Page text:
Why You Should Be Using Apache Spark on Kubernetes to Process Data

Dataiku Product, Scaling AI Chris Walker

If you’re running data science pipelines and machine learning model workflows to get real business value, that probably means you need to process lots and lots of data. To do this in a scalable way and to handle complex computation steps across a large amount of data (without breaking the bank), Kubernetes is becoming an increasingly popular choice for scheduling Spark jobs, compared to YARN.

→ Read more: Algorithms are your Friend

Apache Spark is a framework that can quickly perform processing tasks on very large datasets, and Kubernetes is a portable, extensible, open-source platform for managing and orchestrating the execution of containerized workloads and services across a cluster of multiple machines. So what makes the two a winning combination? This blog post will unpack the top reasons (for those that want a much deeper dive and walk-through of the technology, check out the on-demand webinar How to Process Tons of Data for Cheap with Spark on Kubernetes).

Check out this helpful, 10-minute video that demystifies Spark on Kubernetes (and how to utilize it within Dataiku).

Simpler Administration

Kubernetes allows for the unification of infrastructure management under a single type of cluster for multiple workload types. You can run Spark, of course, but you can also run Python or R code, notebooks ,and even webapps. In the traditional Spark-on-YARN world, you need to have a dedicated Hadoop cluster for your Spark processing and something else for Python, R, etc.


For organizations that have both Hadoop and Kubernetes clusters, running Spark on Kubernetes would mean that there is only one cluster to manage, which is obviously simpler. But even for those currently using only Hadoop, deploying Spark on  Kubernetes is simpler because Kubernetes brings:

  • Isolation, meaning that you can prevent workloads running in the cluster from interfering with each other because they will remain in their own "namespaces.” Security — authentication for access to the cluster itself —  is handled differently than with a Hadoop cluster (it's not easier or harder; just different).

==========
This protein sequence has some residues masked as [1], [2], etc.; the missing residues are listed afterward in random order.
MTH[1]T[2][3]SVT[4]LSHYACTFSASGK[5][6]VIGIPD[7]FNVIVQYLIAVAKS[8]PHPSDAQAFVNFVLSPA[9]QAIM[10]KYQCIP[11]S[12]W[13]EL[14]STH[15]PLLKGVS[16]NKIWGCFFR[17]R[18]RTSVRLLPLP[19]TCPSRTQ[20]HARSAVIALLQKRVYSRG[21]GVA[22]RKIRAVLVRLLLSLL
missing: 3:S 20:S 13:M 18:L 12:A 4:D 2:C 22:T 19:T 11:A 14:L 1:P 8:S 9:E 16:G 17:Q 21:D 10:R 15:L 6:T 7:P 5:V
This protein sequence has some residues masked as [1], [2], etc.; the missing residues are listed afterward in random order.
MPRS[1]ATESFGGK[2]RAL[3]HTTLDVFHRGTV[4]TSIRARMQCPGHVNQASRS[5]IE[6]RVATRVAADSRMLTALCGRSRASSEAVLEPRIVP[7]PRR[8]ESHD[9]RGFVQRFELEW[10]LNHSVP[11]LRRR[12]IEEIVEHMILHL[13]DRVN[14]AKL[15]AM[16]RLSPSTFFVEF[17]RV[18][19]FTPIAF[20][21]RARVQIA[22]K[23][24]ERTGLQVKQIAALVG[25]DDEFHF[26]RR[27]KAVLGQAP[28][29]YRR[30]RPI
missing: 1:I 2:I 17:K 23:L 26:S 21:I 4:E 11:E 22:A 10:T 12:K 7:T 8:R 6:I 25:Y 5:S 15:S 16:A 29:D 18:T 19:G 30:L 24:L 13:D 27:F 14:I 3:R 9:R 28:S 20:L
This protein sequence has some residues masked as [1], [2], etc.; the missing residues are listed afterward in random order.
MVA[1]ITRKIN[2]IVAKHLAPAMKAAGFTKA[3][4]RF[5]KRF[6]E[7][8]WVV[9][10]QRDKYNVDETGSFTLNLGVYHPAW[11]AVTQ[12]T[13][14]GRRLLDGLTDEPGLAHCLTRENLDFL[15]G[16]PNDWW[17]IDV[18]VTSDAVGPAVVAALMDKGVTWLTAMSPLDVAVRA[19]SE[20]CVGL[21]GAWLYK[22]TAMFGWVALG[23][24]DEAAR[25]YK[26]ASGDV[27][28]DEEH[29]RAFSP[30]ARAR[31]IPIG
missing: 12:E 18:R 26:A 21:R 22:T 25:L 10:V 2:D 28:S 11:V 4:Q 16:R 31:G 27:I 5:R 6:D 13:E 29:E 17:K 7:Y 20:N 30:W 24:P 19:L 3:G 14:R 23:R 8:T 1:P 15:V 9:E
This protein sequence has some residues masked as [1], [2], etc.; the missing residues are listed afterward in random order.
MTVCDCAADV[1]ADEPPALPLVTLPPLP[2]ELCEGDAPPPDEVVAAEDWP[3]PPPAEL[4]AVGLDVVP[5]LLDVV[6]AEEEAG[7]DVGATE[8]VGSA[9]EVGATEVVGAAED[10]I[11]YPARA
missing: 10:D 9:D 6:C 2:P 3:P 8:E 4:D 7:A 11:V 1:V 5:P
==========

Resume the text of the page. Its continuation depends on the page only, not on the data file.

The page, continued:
• Better resource management, as the scheduler takes care of picking which node(s) to deploy the workloads on in combination with the fact that in the cloud, scaling a cluster up/down is quick and easy because it's just a matter of adding or removing VMs to the cluster, and the managed Kubernetes offerings have helpers for that.

Easier Dependency Management

Managing dependencies in Hadoop is time-consuming: packages have to exist on all nodes in a cluster, which makes isolation (i.e., making different versions of the same software — like TensorFlow 1.5 and TensorFlow 2.0 — coexist on the same node) difficult and updating environments challenging.

This can, of course, be somewhat mitigated by submitting zip files with packages and building lots of virtual environments, which probably works fine for a small amount of applications. But when data science teams — and data projects — start to scale, this system becomes very challenging. 

Spark on Kubernetes, and specifically Docker, makes this whole process easier. Kubernetes orchestrates Docker containers, which are used as placeholders for compute operations. These containers package the code required to execute your workload, but also all the dependencies needed to run that code, removing the hassle of maintaining a common dependency for all workloads running on a common infrastructure.

More Flexible Deployment

If you’re doing Enterprise AI and want to start moving data storage to the cloud (or have already started doing so), the idea of vendor lock-in can be very scary. That’s why today, more and more businesses are taking a cloud-agnostic approach. Running Spark on Kubernetes means building once and deploying anywhere, which makes a cloud-agnostic approach scalable.

[Bonus] It's Cheaper

The nice thing with Kubernetes (not just for Spark, but for everything else) is that all major cloud vendors offer managed services to provide Kubernetes clusters that are built on top of what makes the cloud nice — i.e., a very flexible and elastic infrastructure that can be created, destroyed, and scaled easily to match workload requirements. 

This elasticity is also reflected in the cloud pricing model, where you only pay for what you use and where you can adjust the machine number and type according to your workload requirements... and your budget.

In addition, running Spark on Kubernetes also saves time. Data scientist and architect time is valuable, and bringing more productivity to those people and departments will allow for even more savings.

[Extra Bonus!] It's Even Easier With Dataiku


Though running Spark on Kubernetes is simpler in terms of administration, more flexible, and can even be cheaper, that doesn’t mean it’s foolproof to set up or use. With Dataiku, data scientists and architects can have all the benefits of using these technologies but with all of the complexity abstracted away. Dataiku enables non-admin users to quickly spin up Kubernetes clusters (on AWS, Azure, or GCP) for optimized execution of Spark or in-memory jobs to scale quickly and efficiently with on-demand elastic resources.

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